Setmana de la Ciència - UBICS

event picture

Barcelona Sala 3.20, Departament de la Matèria Condensada, Facultat de Física 17/11/2020


Tipus d'activitat: Tallers i cursos
Àrea temàtica: Coronavirus SARS-CoV-2
Tipus de públic: Estudiants ESO, Batxillerat i Cicles formatius
Orientat: Grups

Activitat: Sabies que existeixen diferents models matemàtics que estudien com afecta un virus (com podría ser el del coronavirus) en una població? Aquest tipus de models ens ajuda a preveure com serà el contagi i a avaluar les mesures a seguir per tal d’aturar el virus en el mínim temps possible. Et convidem a navegar per diferents simulacions interactives en les que aprendràs com es construeixen aquests models, quins son els paràmetres a tenir en compte per modelitzar una epidèmia i descubrir quins resultats s'obtenen en funció d'aquests.

Endinsa’t en aquest interessant Taller!

Més informació a:

NetSci2020 Political Communication Networks

event picture

Online 18/09/2020

The aim of the PCNet20 satellite is to provide a forum where qualitative and quantitative methods in political communication studies can interact and mutually cross-fertilize.

Traditionally, news media served as an interface between citizens and politics, eventually influencing the political behaviour together with the context and social networks embeddedness.

In the information age, both politics and communication are transformed. The popularity of online social platforms  has increased the number of actors able to spread political, commercial and other messages to a massive number of potential recipients. In this workshop, we want to explore and characterize such phenomena through the lens of network science. 



  • Networked Collective Political Identities

  • Context collapse

  • Online Culture Wars

  • Diffusion of News and Misinformation

  • Selective Exposure, Echo Chambers and Polarization

  • Emergence of leaderships

  • Digital Parties Platform Communication

  • Data based propaganda

  • Populism (operative definition / quantification)

  • The Rise of the far right


The extended deadline for abstract submission is July 15th, 2020.
Notifications of acceptance will be sent via e-mail by July 20th, 2020.

Submit via Easy Chair

Visit our website and follow us on Twitter to stay updated.

Webinars Complex Systems and COVID-19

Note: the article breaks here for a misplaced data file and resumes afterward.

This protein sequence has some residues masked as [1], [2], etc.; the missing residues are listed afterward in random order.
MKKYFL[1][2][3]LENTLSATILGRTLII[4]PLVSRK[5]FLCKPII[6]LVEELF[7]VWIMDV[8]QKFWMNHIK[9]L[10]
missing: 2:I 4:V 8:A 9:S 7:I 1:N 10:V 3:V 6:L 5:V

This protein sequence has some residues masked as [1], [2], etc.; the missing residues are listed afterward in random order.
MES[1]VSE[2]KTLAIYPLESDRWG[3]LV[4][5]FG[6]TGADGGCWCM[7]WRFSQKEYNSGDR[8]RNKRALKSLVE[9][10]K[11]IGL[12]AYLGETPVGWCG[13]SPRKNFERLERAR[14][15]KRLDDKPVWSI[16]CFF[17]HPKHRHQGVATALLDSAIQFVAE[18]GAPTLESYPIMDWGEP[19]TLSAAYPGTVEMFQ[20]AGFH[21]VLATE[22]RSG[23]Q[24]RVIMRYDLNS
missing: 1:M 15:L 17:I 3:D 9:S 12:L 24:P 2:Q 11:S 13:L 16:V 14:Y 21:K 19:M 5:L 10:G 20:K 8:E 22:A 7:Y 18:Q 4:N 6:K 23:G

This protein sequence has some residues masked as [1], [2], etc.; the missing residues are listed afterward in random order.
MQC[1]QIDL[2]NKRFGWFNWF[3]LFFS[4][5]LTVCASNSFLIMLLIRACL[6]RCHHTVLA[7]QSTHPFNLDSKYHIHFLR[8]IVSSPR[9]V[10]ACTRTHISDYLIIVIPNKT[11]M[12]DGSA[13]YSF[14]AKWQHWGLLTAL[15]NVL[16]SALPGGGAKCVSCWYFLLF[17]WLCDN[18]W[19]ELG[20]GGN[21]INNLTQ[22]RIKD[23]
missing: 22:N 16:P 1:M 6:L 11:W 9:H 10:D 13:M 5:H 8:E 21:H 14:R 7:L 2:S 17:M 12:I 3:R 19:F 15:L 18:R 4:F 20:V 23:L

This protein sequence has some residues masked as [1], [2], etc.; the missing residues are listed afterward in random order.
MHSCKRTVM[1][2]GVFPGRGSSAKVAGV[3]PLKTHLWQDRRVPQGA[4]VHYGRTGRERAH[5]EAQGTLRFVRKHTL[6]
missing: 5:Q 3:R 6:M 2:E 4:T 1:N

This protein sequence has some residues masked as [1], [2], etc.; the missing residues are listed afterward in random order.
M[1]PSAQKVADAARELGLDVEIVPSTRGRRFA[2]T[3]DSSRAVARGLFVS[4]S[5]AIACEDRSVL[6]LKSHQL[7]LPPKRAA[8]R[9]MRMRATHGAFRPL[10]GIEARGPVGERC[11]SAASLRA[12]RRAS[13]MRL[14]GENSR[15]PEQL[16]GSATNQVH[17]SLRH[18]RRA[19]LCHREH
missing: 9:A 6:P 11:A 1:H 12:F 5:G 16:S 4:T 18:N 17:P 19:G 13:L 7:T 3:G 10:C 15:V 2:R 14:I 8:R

event picture

Barcelona 17/07/2020

"Complex Systems and COVID-19" : Cicle de Webinars sobre Sistemes Complexos enfocats en el COVID-19 organitzat per l'UBICS i Enfocat per a tothom interessat en els Sistemes Complexos i els seus actuals camps d’aplicació.

11 June - Manlio de Domenico, CoMuNe Lab, Fondazione Bruno Kessler

"Tackling complexity: foundations and appplications."

18 June - Nuria Oliver, Data-Pop Alliance & ELLIS (The European Laboratory for Learning and Intelligent Systems)

"Data Science to fight against COVID-19"

25 June - Santiago F. Elena, Instituto de Biología Integrativa de Sistemas, CSIC

 “Identifying early-warning signals for the sudden transition from health to disease stages by dynamical network biomarkers”

02 July - Alex Arenas, DEIM, Universitat Rovira i Virgili

 “Epidemics and mobility”

16 July - Ernesto Estrada, IUMA

"Fractional diffusion on the human proteome as an alternative explanation to the multi-organ damage of SARS CoV-2."

Totes les xerrades es faran a les 16h.

Ara pots trobar tots els videos aquí:

Webinar by Ernesto Estrada

event picture

Webinar 16/07/2020

Date: 16 July, 16h (CET, GMT+2, Barcelona/Madrid/Paris/Berlin)

Speaker: Ernesto Estrada, IUMA, Universidad de Zaragoza

Title:  “Fractional diffusion on the human proteome as an alternative explanation to the multi-organ damage of SARS CoV-2"

Link to the webinar:


SARS CoV-2 is the new coronavirus causing the pandemic known as COVID-19. This respiratory disease is characterized by multi-organ and systemic damages in patients. The abundance of ACE2 on human organs has been claimed as responsible for such multi-organ spread of the virus damages. However, once on circulation the virus could spread to practically every organ in the human body as
ACE2 is ubiquitous on endothelia and smooth muscle cells of virtually all organs. Contrastingly, SARS CoV-2 only damages selectively a few organs. Here, we develop the hypothesis that the effects of the SARS CoV-2 virus can be spread through the human protein-protein interaction (PPI) network in a subdiffusive way. We then elaborate a time-fractional diffusion model on networks which allow
us to study this phenomenon. Starting the diffusion from the SARS CoV-2 Spike protein to the human PPI network we show here that the pertubations can spread across the whole network in very few steps. Consequently, we discover a few potential routes of propagation of these perturbations from proteins mainly expressed in the lungs to proteins mainly expressed in other different tissues, such as
the heart, cerebral cortex, thymus, lymph node, testis, prostate, liver, small intestine, duodenum, kidney, among others already reported as damaged by COVID-19.

Webinar by Alex Arenas

event picture

Barcelona Webinar 02/07/2020

Date: 2 July, 16h (CET, GMT+2, Barcelona/Madrid/Paris/Berlin)

Speaker: Alex Arenas, DEIM, Universitat Rovira i Virgili​

Title:  “Epidemics and mobility”

Link to the webinar:


Reaction–diffusion processes have been widely used to study epidemics in networked metapopulations. In the context of epidemics, reaction processes are understood as contagions within each subpopulation (patch), while diffusion represents the mobility of individuals between patches. Recently, the characteristics of human mobility, such as its recurrent nature, have been proven crucial to understand the phase transition to endemic epidemic states. Here, we present a framework able to cope with the elementary epidemic processes, the spatial distribution of populations and the commuting mobility patterns. We will show after, how this framework has been adapted to describe the COVID-19 pandemic.